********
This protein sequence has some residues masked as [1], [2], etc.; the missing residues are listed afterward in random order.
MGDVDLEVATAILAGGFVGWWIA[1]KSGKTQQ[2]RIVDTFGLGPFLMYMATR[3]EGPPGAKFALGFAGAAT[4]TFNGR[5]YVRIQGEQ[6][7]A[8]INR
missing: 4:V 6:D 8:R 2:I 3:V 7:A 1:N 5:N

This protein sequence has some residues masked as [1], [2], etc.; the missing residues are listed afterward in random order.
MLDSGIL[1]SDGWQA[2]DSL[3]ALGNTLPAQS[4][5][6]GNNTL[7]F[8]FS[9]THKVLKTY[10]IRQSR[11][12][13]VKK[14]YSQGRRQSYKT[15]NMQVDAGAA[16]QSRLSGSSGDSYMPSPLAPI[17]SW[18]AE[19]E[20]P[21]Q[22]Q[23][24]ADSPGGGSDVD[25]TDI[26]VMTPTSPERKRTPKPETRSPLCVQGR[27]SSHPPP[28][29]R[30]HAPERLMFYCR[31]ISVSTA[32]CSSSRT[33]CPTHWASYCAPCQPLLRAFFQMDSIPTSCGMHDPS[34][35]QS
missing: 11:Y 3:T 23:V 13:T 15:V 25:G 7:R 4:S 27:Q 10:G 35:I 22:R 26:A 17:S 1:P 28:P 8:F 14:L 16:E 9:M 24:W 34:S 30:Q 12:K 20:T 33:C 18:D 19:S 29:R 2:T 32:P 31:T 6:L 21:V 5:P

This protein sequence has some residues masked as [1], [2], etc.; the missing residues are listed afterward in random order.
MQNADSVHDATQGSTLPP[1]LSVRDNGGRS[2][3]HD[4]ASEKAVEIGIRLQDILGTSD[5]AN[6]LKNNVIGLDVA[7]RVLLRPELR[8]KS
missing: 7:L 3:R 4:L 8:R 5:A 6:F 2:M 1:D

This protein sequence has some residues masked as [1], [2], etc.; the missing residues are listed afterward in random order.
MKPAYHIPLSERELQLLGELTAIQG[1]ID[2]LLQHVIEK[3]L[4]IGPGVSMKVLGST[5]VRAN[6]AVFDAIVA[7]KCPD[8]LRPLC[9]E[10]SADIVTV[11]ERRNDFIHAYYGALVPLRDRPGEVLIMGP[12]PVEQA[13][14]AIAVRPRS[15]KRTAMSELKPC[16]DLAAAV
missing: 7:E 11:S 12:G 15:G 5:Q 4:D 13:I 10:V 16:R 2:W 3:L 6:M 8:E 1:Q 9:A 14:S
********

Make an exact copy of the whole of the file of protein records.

This protein sequence has some residues masked as [1], [2], etc.; the missing residues are listed afterward in random order.
MGDVDLEVATAILAGGFVGWWIA[1]KSGKTQQ[2]RIVDTFGLGPFLMYMATR[3]EGPPGAKFALGFAGAAT[4]TFNGR[5]YVRIQGEQ[6][7]A[8]INR
missing: 4:V 6:D 8:R 2:I 3:V 7:A 1:N 5:N

This protein sequence has some residues masked as [1], [2], etc.; the missing residues are listed afterward in random order.
MLDSGIL[1]SDGWQA[2]DSL[3]ALGNTLPAQS[4][5][6]GNNTL[7]F[8]FS[9]THKVLKTY[10]IRQSR[11][12][13]VKK[14]YSQGRRQSYKT[15]NMQVDAGAA[16]QSRLSGSSGDSYMPSPLAPI[17]SW[18]AE[19]E[20]P[21]Q[22]Q[23][24]ADSPGGGSDVD[25]TDI[26]VMTPTSPERKRTPKPETRSPLCVQGR[27]SSHPPP[28][29]R[30]HAPERLMFYCR[31]ISVSTA[32]CSSSRT[33]CPTHWASYCAPCQPLLRAFFQMDSIPTSCGMHDPS[34][35]QS
missing: 11:Y 3:T 23:V 13:T 15:V 25:G 7:R 4:S 27:Q 10:G 35:I 22:R 26:A 17:S 1:P 28:P 8:F 14:L 16:E 9:M 24:W 34:S 30:Q 12:K 20:T 33:C 18:D 19:S 29:R 2:T 32:P 31:T 6:L 21:V 5:P

This protein sequence has some residues masked as [1], [2], etc.; the missing residues are listed afterward in random order.
MQNADSVHDATQGSTLPP[1]LSVRDNGGRS[2][3]HD[4]ASEKAVEIGIRLQDILGTSD[5]AN[6]LKNNVIGLDVA[7]RVLLRPELR[8]KS
missing: 7:L 3:R 4:L 8:R 5:A 6:F 2:M 1:D

This protein sequence has some residues masked as [1], [2], etc.; the missing residues are listed afterward in random order.
MKPAYHIPLSERELQLLGELTAIQG[1]ID[2]LLQHVIEK[3]L[4]IGPGVSMKVLGST[5]VRAN[6]AVFDAIVA[7]KCPD[8]LRPLC[9]E[10]SADIVTV[11]ERRNDFIHAYYGALVPLRDRPGEVLIMGP[12]PVEQA[13][14]AIAVRPRS[15]KRTAMSELKPC[16]DLAAAV
missing: 7:E 11:S 12:G 15:G 5:Q 4:D 13:I 10:V 16:R 2:W 3:L 6:M 8:E 1:Q 9:A 14:S